United States District Court, D. New Mexico
MEMORANDUM OPINION AND ORDER
MATTER is before the Court on Defendant's Motion to
Dismiss the Complaint or, in the Alternative, Transfer this
Action to the District of New Jersey. ECF No. 5. In this
Motion, Defendant contends that Plaintiff's claims for
breach of contract, breach of implied covenant of good faith
and fair dealing, and prima facie tort should be dismissed
under Fed.R.Civ.P. 12(b)(6). Defendant further contends that
in the event that Plaintiff's complaint is not dismissed
in its entirety, this Court should transfer the case to the
United States District Court for the District of New Jersey.
Because the Court agrees with Defendant that the present
lawsuit should be transferred to the District of New Jersey,
the Court GRANTS Defendant's Motion to the extent it
requests that relief. The Court will not consider
Defendant's remaining arguments.
Nambe alleges that it is a family-owned company headquartered
in Santa Fe, New Mexico, which produces a variety of
houseware products. ECF No. 1-1 at 1. In 2014, Nambe entered
into preliminary negotiations with Defendant Lenox regarding
a potential business relationship between the companies. ECF
No. 1-1 at 2. Nambe alleges that in order to facilitate
negotiations between the parties, Nambe agreed to disclose
information regarding its organization and business
activities in New Mexico, retail sales, and future
projections. ECF No. 1-1 at 4. Due to the nature of these
disclosures, Nambe proposed that the parties enter into a
confidentiality agreement to protect others from learning of
the potential transaction. ECF No. 1-1 at 2-3. Nambe alleges
that its intention in keeping this information confidential
was to protect its reputation with customers and maintain the
confidence of its employees. ECF No. 1-1 at 3-4. More
specifically, Nambe alleges that it wished to protect its
reputation in the industry as a “unique, family owned
business” and ensure that employees would not become
concerned about the stability of their employment which could
compromise their productivity. ECF No. 1-1 at 4.
February 2014, the parties executed the confidentiality
agreement. ECF No. 1-1 at 3. In relevant part, the agreement
The Confidential Information will be used solely for the
purpose of evaluating the Possible Transaction by [Lenox]
and, unless and until the Possible Transaction has been
consummated, [Lenox] shall exercise all reasonable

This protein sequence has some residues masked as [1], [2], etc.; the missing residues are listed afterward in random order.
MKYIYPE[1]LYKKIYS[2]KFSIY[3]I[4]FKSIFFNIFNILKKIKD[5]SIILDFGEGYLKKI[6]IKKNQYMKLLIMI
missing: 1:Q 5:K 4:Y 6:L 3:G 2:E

precautions to safeguard the confidentiality of the
Confidential Information it has received. Moreover, the fact
that NAMBE is considering the Possible Transaction is
ECF No. 1-1 at 3.
to allegations in a lawsuit subsequently filed by Lenox in
New Jersey, in August 2014, Nambe alerted Lenox that it was
taking itself off the market in order to improve its value
and re-market itself at a later date. ECF No. 6-1 at 10.
Lenox alleged, however, that less than two weeks after Nambe
decided not to further pursue the transaction, its Chief
Legal Officer, William Robedee, who had represented Lenox
during negotiations with Nambe, resigned from his position
with Lenox to become the President and Chief Executive
Officer of Nambe. ECF No. 6-1. Lenox further alleged that
Robedee hired Louis Scala, a former employee of Lenox, to
join him at Nambe. ECF No. 6-1. Lenox alleged that within
days of the failed negotiations between Nambe and Lenox,
while Robedee was still acting as Lenox's Chief Legal
Officer, he personally recommended that Scala's
separation agreement with Lenox not include a non-compete
clause, thereby permitting Robedee to hire Scala once he
became the CEO of Nambe. ECF No. 6-1.
Lenox filed suit in New Jersey against Robedee and Scala,
Nambe brought the present suit in New Mexico against Lenox
alleging that statements in Lenox's New Jersey complaint
violated the confidentiality agreement. ECF No. 1-1.
Specifically, Nambe highlights three allegations by Lenox in
its complaint that Nambe contends violated the
confidentiality agreement. First, Lenox alleged:
In or about February 2014, a financial and business advisor
of Nambe, proposed that Lenox and Nambe enter into a
Confidentiality Agreement pertaining to information to be
submitted to Lenox for the purpose of evaluating a proposed
acquisition of Nambe by Lenox.
ECF Nos. 1-1 at 5; 6-1. Second, Lenox alleged that:
On August 5, 2014, a meeting was held in New York City among
Nambe's representatives and [Lenox's CEO] and Robedee
to discuss a possible transaction[.]
ECF No. 1-1 at 5; 6-1. Third Lenox alleged that:
On August 25, 2014, less than two weeks after Robedee's
request for all confidential information on Nambe,
[Lenox's CEO] received an email from Nambe stating that
its owners had decided to take the business off the market to
improve its value and re-market it in a few years.
ECF No. 1-1 at 5; 6-1. Nambe alleges that as a result of
Lenox's inclusion of this information in its complaint,
Nambe was forced to expend significant time and effort
repairing its relationships with its customers and employees.
ECF No. 1-1.
further alleges that Lennox continued to engage in public
actions directed toward harming Nambe's reputation after
filing its lawsuit and disclosing information regarding the
possible acquisition. ECF No. 1-1 at 6. Nambe alleges that in
March 2015, while Nambe representatives, including Robedee
and Scala, were attending the International Housewares
Association trade show, Lenox utilized a process server
“dressed in quasi-police like uniform” to serve
Robedee and Scala at Nambe's booth. ECF No. 1-1 at 6-8.
Nambe alleges that the process server “slammed”
the summons and complaint on Nambe's table and stated
“[y]ou have been served” in earshot of Nambe
customers and potential customers. ECF No. 1-1 at 8. Nambe
alleges that before Robedee was served at the trade show, his
spouse had previously accepted service ...